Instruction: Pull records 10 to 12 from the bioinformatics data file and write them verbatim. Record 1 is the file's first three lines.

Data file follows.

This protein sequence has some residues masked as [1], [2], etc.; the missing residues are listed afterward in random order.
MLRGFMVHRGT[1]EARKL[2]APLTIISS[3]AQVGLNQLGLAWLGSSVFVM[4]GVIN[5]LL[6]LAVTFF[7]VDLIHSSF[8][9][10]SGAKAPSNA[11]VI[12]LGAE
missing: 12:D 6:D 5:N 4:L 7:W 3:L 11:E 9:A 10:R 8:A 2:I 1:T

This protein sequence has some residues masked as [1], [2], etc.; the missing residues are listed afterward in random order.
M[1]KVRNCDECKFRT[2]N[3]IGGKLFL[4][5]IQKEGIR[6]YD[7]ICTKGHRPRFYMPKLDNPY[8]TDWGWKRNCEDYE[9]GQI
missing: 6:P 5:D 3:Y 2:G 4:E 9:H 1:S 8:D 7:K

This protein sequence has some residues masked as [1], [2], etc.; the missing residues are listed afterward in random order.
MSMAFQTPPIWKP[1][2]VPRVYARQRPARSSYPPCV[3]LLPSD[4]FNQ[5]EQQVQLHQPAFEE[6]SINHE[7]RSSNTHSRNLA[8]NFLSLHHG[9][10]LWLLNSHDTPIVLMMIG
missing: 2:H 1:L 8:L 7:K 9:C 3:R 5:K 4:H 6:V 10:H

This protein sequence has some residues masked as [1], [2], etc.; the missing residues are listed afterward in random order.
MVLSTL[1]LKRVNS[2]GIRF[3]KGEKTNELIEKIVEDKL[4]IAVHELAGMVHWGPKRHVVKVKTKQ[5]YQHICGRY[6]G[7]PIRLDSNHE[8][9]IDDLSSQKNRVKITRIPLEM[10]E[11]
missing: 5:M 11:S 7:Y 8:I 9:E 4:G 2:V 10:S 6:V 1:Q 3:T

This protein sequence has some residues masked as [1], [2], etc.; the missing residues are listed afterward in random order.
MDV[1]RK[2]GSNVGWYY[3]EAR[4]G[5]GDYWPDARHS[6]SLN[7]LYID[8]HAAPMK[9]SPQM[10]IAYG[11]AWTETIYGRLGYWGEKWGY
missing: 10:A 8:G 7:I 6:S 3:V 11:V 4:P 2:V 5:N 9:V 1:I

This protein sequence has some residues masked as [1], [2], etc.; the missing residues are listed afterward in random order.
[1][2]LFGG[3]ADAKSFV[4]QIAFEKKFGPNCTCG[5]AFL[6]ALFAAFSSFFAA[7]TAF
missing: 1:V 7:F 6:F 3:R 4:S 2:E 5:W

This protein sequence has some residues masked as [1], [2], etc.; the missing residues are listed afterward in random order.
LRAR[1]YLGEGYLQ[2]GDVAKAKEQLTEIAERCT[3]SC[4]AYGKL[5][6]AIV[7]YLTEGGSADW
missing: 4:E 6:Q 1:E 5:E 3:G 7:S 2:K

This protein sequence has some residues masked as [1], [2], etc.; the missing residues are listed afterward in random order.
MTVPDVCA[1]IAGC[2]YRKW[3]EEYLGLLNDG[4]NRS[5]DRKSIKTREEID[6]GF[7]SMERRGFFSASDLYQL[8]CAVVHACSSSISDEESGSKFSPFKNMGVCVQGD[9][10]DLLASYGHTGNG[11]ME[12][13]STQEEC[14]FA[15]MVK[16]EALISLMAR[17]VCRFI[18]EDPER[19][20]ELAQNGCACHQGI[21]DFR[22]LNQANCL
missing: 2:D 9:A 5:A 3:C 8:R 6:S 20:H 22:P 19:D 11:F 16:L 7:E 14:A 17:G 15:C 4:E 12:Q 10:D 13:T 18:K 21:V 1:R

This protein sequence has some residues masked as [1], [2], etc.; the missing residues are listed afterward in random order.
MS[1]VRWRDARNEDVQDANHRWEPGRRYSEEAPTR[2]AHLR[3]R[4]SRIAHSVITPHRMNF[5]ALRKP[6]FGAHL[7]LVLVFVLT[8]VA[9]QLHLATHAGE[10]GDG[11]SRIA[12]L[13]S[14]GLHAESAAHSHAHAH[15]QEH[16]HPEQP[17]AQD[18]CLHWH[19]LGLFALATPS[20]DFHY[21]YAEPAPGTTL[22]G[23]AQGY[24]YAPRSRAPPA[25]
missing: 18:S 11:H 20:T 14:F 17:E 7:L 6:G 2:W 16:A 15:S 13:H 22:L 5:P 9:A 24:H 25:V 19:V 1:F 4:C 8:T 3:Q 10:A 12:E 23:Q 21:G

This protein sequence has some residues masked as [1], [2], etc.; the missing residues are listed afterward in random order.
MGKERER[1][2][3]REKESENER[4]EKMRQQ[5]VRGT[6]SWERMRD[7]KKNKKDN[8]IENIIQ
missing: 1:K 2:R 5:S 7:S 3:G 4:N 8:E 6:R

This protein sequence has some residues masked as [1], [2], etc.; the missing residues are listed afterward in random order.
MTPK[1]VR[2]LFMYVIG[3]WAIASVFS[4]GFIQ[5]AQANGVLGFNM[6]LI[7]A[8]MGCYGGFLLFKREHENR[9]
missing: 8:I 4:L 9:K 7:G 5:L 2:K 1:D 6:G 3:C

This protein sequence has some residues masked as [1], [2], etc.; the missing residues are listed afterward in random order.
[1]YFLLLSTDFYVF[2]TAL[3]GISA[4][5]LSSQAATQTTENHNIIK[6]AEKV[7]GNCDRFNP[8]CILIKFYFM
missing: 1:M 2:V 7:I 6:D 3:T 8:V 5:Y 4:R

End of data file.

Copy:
This protein sequence has some residues masked as [1], [2], etc.; the missing residues are listed afterward in random order.
MGKERER[1][2][3]REKESENER[4]EKMRQQ[5]VRGT[6]SWERMRD[7]KKNKKDN[8]IENIIQ
missing: 1:K 2:R 5:S 7:S 3:G 4:N 8:E 6:R

This protein sequence has some residues masked as [1], [2], etc.; the missing residues are listed afterward in random order.
MTPK[1]VR[2]LFMYVIG[3]WAIASVFS[4]GFIQ[5]AQANGVLGFNM[6]LI[7]A[8]MGCYGGFLLFKREHENR[9]
missing: 8:I 4:L 9:K 7:G 5:L 2:K 1:D 6:G 3:C

This protein sequence has some residues masked as [1], [2], etc.; the missing residues are listed afterward in random order.
[1]YFLLLSTDFYVF[2]TAL[3]GISA[4][5]LSSQAATQTTENHNIIK[6]AEKV[7]GNCDRFNP[8]CILIKFYFM
missing: 1:M 2:V 7:I 6:D 3:T 8:V 5:Y 4:R